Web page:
- What I did not do until now is teach my children how to use a fire extinguisher by actually trying it out (I had explained it), but I know our local FD will arrange this, and I WILL be doing this.
- We never leave lighted candles unattended EVER. We are very careful with lamps and lamp oil, and with alternate fuel stoves (most of which are used outside anyway).
- We have our chimneys cleaned annually and know how to handle a chimney fire (Greenpa has a great post about this).
- I keep shoes and a flashlight next to my bed - I didn't always do this, but the desire to escape a fire in February barefoot in the dark is not great.
- We also keep a fire extinguisher in the car as well.
In a power outage or other natural disaster, fire risk goes up exponentially so that's an important part of our preparedness -being personally prepared for fire and also being prepared to help others. This is particularly urgent in areas where housing is stacked or close together, where your neighbor's use of an improperly used heater or cooking device, or a knocked over candle can take out your house. So besides preparing for a personal fire, it is worth thinking about how to minimize the risk and maximize safety for everyone in proximity to you.
I had done most of the above, but I admit, I hadn't thought much about it until, well, I was really glad I'd done it. It would have been easy for me to let some of these things slide. I'm really glad I didn't, and I hope you don't either!
As it so happens, I just climbed down from cleaning the chimney for a break and read this. Wow. Thanks for the review, and so, so glad it went so well.
Our local fire department has a digital fire extinguisher thing. You can practice all kinds of stuff without making a mess.
Glad you did alright.
Flashlights should be near each sleeping child, too. Maybe mark them fire so they don't end up being used for other things.
Practicing fire extinguishers is actually fun, and surprising.
Electrical cords are funny things. Sometimes they can carry a certain load for some time with little problem, but through wear and/or repeated thermal cyclings, the cords, especially where the cord plugs into the outlet, develop spots of higher resistance, and that's the spot that suddenly gets *too* hot one day, then melts, burns, and.....oops!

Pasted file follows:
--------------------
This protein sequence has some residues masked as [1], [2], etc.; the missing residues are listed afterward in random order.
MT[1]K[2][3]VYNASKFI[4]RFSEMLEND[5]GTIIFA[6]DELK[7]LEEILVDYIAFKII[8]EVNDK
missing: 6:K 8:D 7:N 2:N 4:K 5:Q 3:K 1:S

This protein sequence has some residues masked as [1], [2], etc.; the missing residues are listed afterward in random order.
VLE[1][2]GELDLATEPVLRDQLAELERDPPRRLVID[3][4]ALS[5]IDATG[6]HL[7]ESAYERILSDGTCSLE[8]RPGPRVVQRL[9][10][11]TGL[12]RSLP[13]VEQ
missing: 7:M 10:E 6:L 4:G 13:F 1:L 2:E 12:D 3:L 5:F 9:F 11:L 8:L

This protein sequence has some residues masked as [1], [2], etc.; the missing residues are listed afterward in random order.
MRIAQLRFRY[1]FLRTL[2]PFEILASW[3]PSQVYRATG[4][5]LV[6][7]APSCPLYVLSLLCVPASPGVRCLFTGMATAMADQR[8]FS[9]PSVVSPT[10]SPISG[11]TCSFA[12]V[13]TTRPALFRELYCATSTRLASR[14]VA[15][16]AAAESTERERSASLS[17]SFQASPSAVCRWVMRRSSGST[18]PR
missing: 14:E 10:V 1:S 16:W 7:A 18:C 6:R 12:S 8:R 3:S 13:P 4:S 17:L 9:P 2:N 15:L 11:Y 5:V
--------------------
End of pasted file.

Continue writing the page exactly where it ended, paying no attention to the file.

Canning can really tax a cord on an electric stove I would suppose too as not only does one have a large surface element set on HIGH or nearly so, but most of the other elements too for tasks such as heating jar lids or pre-processing produce (in this case jam) as well. Then if the oven is on too, the cord is finally overwhelmed with load, and if the cord is too small to boot.... :-(
Electrical fires can happen in many other ways as well.
Some years ago, my mom was home alone and smelled something strange burning. She called the fire department even though there was really no smoke even yet (the smoke detectors didn't notice anything yet either) and the arriving fire fighters quickly found an outlet in the dining room - an outlet that didn't even have anything plugged into it and in fact was behind a hutch and was almost never used - that was the source of the odor. It turned out that the outlet was in a string of outlets that were in use down stream and that a screw had loosened over time on the outlet. The now loose connection was overheating and was soon to fail, most likely in a very sad and dangerous way. Either vibration from the stove's ventilator fan on the other side of the wall was to blame, or constant thermal cycling from the electrical load passing through the backside connections on the outlet was. Maybe 20 odd years previously, the electrician hadn't torqued down that screw as well as the others, or maybe he had and it still loosened up.
Ever since then, learning of a seemingly perfectly good, seldom used and never abused outlet still almost starting a house fire has kept me very respectful of electrical wiring and fixtures.
'Glad you're all okay.
One other thing to be aware of is the lint buildup from your clothes dryer. Mine is in the center of the second floor and vents through the attic. Lint can build up in the ductwork. I had it cleaned the same time as the chimney (which I never use.)
When I was eight, our house burned to the ground. I was at school; my mother got my younger sisters out safely, but the fire department was too far away to save the house. It was an old farmhouse with wiring added later. The original construction had used wooden pegs instead of nails.
You might keep shoes by the doors as well; you won't always be in bed when the fire starts.
Thank you for the reminders. Glad you all are safe.